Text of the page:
This speech was written for Danish Minister for Climate, Energy and Building, Martin Lidegaard to be delivered at Copenhagen Climate Finance Meeting with UN Secretary General Ban Ki-moon in Copenhagen, Denmark, 22 October, 2013.
Climate Finance in the Round Tower
Mr. Secretary General, honourable ministers, distinguished business leaders and policy makers
Tonight we gather in the Round Tower. Build by the Danish King Christian the Fourth in 1642 as an observatory in the tradition of Tycho Brahe, the Danish astrologist. We meet to discuss public and private roles in climate finance. And this building itself may hold several lessons for us. The King played a prominent part in planning this building. But the height of the Round Tower was only decided after the construction process was well under way.
The Tower serves as a reminder of the need to get started – even if you don’t know exactly how far you can go! When the Tower stood tall there was space left in the bell ceiling. The space was rented out for drying laundry, tanning fur and making colourful feathers for women’s fashion of the day. So the Tower has always been associated with innovative business operations.
And as an observatory the Tower allowed its users to study the stars – and look in to space. What they found was used for sea navigation and trade purposes. Again allowing scientific findings to guide commercial development. I guess we could also learn something from that in the climate negotiations.
So, welcome to the Round Tower. I am so pleased that you have all accepted our invitation to gather here tonight and tomorrow. We meet here because our climate is in jeopardy. The signs of climate change are unmistakable. And they are scientifically backed in the recent IPCC report. It will affect the poorest countries the most, but make no mistake we will all be affected by its consequences.
We meet here to arrive at actionable solutions that hold the potential for real change – and climate finance is key. If we are to stay below two degrees, we need investors to think of climate related projects as just another asset – as a good asset. That is why we are here.
The good news is that climate related investments are increasing. Investors are embracing the opportunities. Countries are changing their policies and regulation. Things are moving. The bad news is that that doesn’t move fast enough.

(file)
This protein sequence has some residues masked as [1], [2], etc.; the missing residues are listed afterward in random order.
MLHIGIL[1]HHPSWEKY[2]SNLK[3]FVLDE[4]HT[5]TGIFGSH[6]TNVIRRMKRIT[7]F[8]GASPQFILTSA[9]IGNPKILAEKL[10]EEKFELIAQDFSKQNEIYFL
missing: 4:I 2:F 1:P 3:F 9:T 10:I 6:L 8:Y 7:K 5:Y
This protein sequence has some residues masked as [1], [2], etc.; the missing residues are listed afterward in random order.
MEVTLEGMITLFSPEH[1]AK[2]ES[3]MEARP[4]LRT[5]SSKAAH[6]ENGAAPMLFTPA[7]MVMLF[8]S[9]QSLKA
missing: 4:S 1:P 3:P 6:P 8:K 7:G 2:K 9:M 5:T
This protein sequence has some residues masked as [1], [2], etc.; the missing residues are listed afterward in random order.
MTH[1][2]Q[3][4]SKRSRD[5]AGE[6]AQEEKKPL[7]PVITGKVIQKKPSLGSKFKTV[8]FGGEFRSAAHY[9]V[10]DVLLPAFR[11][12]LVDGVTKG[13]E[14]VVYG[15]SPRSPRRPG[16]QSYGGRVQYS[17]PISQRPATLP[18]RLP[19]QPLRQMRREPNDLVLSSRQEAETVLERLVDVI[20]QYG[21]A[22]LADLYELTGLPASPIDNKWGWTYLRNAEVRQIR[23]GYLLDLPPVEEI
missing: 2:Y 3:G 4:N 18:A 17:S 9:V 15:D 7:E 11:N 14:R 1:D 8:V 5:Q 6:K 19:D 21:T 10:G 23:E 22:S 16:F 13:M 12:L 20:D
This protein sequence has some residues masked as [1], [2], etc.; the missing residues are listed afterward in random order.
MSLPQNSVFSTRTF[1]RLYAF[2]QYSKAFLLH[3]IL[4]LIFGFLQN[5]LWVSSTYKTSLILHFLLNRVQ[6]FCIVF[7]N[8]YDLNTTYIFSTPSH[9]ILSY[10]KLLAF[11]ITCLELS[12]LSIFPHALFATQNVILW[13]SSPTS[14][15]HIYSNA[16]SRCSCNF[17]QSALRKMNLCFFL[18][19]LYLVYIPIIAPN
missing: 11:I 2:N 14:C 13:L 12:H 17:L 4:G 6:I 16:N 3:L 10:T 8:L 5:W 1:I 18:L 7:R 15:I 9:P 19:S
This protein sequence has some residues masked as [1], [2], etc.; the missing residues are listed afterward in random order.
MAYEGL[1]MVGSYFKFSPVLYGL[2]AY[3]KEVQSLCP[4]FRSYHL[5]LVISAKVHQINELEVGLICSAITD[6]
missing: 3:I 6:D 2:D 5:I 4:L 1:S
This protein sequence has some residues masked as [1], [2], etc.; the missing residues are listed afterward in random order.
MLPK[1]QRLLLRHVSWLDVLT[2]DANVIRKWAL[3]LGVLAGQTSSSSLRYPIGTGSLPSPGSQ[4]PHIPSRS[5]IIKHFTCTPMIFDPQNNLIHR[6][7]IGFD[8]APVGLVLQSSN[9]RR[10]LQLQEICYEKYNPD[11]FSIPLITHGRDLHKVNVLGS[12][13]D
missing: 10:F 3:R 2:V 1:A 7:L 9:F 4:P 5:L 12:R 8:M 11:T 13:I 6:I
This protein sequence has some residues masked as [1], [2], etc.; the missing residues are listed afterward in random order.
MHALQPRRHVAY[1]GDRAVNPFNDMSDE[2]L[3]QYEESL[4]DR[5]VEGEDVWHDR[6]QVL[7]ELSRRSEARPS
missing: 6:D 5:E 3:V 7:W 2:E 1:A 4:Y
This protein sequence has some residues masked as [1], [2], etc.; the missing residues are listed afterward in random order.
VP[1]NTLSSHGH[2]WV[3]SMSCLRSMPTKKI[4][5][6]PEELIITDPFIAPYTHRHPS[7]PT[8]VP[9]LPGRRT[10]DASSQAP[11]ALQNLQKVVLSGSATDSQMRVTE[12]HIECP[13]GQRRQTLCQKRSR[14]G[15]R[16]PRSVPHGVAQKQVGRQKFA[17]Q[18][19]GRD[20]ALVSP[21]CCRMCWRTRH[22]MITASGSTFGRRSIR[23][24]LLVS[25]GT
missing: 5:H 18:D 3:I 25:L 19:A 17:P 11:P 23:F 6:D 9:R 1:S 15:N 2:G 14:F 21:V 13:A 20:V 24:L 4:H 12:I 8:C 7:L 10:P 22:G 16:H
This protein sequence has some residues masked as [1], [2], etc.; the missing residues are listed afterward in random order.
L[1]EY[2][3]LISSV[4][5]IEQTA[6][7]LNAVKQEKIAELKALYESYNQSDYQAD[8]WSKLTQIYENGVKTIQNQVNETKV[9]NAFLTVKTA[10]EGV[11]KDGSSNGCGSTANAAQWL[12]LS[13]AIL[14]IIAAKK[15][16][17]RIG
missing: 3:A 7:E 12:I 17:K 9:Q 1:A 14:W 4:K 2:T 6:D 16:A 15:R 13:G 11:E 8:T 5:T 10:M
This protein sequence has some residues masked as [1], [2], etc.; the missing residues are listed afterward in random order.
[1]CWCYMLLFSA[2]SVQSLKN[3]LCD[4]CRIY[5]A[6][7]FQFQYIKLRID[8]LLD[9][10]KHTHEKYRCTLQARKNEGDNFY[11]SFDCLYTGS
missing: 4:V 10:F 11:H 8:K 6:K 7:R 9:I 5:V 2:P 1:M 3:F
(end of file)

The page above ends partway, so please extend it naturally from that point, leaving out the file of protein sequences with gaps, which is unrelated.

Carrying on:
I am proud of the solutions and framework conditions we have put in place in Denmark, and I am humbled by the road ahead. What makes the Danish case special is that 95 % of Parliament has agreed on ambitious targets for renewables, energy efficiency and greenhouse gas reductions. And that the Danish business sector applauds the energy agreement. But Denmark is in no way the only example of good framework conditions that make private investments flow. China and Germany are attracting massive flows of private capital as a result of a business friendly investment climate. And they are not the only ones either.
We see a trend where public money is being put to use to create an enabling environment that can leverage private investments: “A business friendly climate for climate friendly business”. A business friendly climate means a sound business case with the necessary return on investment. That makes the money flow. That will allow us to make the huge infrastructure investments we need in the coming years. We need to get the incentives right to guide capital to climate smart investment objects.
Our challenge is: TIME. The world is changing as we speak. There is a huge need for new infrastructure right now. If we wait, that need will be satisfied by brown investments or no investments at all – not green investments. We cannot let the opportunity for smart investments slip. We cannot risk locking in investments – and stranding assets down the road.
I want to extend a particularly warm welcome to the Secretary General – and to thank him for his unwavering climate leadership. Thank you Mr. Secretary General for being here – and for providing your guidance to this process. Mr. Ban Ki-moon: Velkommen til København! The floor is yours.